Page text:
The Republic of Sierra Leone Armed Forces (RSLAF) is the armed forces of Sierra Leone, responsible for the territorial security of Sierra Leone's border and defending the national interests of Sierra Leone, within the framework of its international obligations. The armed forces were formed after independence in 1961, on the basis of elements of the former British Royal West African Frontier Force, then present in the country. The Sierra Leone Armed Forces currently consist of around 13,000 personnel.
A greenbelt is a policy and land use zone designation used in land use planning to retain areas of largely undeveloped, wild, or agricultural land surrounding or neighboring urban areas. Similar concepts are greenways or green wedges which have a linear character and may run through an urban area instead of around it. In essence, a green belt is an invisible line designating a border around a certain area, preventing development of the area and allowing wildlife to return and be established.
Africanus Horton (1835–1883), also known as James Beale, was a Krio African nationalist writer and an esteemed medical surgeon in the British Army from Freetown, Sierra Leone.
The Temne people, also called Atemne, Témené, Temné, Téminè, Temeni, Themne, Thimni, Timené, Timné, Timmani, or Timni, are a West African ethnic group. They are predominantly found in the Northern Province of Sierra Leone. Some Temne are also found in Guinea. The Temne constitute the second largest ethnic group in Sierra Leone, at 31.6% of the total population, which is slightly less than the Mende people at 32.2%. They speak Temne, a Mel branch of the Niger–Congo languages.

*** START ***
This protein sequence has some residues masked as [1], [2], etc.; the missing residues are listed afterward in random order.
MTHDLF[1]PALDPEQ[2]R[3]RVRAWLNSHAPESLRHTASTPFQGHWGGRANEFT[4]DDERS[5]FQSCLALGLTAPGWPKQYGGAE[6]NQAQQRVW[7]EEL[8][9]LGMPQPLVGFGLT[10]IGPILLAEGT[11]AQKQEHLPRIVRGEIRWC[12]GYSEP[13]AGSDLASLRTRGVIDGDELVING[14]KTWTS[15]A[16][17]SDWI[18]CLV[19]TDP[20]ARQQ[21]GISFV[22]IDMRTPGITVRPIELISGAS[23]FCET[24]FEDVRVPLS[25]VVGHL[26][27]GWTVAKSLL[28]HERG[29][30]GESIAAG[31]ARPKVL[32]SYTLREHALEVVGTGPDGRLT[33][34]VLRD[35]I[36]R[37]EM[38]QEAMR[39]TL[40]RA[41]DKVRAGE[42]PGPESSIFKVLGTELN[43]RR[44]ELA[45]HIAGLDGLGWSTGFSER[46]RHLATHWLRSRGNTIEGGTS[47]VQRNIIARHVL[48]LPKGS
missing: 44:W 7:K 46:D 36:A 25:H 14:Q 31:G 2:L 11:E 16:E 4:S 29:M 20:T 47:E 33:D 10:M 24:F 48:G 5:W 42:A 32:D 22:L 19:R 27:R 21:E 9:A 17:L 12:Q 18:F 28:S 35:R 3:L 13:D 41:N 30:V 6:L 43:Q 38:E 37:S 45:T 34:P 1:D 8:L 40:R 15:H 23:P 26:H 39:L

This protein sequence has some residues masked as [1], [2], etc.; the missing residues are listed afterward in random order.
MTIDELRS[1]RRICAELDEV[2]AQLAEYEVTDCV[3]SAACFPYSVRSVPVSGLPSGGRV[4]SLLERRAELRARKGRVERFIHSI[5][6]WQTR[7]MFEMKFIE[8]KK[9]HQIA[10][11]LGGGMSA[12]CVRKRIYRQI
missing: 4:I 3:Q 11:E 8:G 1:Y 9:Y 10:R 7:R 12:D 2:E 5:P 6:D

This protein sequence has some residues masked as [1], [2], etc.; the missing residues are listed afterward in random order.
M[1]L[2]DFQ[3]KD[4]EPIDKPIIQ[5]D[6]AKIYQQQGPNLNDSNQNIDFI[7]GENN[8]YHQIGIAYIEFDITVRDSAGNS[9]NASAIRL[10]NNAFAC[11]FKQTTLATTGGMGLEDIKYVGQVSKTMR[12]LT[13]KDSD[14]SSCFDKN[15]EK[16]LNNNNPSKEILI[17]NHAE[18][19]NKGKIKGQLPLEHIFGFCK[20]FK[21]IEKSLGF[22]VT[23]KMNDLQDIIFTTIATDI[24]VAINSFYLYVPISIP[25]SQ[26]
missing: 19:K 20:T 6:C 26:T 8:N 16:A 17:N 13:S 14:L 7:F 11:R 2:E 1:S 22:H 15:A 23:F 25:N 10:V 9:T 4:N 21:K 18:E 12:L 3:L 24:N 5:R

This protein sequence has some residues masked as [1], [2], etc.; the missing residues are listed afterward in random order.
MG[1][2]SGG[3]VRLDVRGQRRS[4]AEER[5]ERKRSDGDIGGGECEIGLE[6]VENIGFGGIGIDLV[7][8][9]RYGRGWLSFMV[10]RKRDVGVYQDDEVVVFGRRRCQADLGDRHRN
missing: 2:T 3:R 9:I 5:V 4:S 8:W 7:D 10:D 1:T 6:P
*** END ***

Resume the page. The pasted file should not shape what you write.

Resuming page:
Kasewe Forest Reserve is an area of hills in the Moyamba District of Sierra Leone. It is designated as a forest reserve and contains moist semi-deciduous and evergreen forests that cover an area of 1.224 km². Made up of volcanic rock the hills stand about 500m above the interior plains of the country. The nearest town is Lunsar.
Paul Richards is an emeritus professor of technology and agrarian development at Wageningen University, The Netherlands, and adjunct professor at Njala University in central Sierra Leone. He was formerly a professor in the Department of Anthropology, University College London for many years, and previously taught anthropology and geography, at the School of African and Oriental Studies, University of London and the University of Ibadan, Nigeria.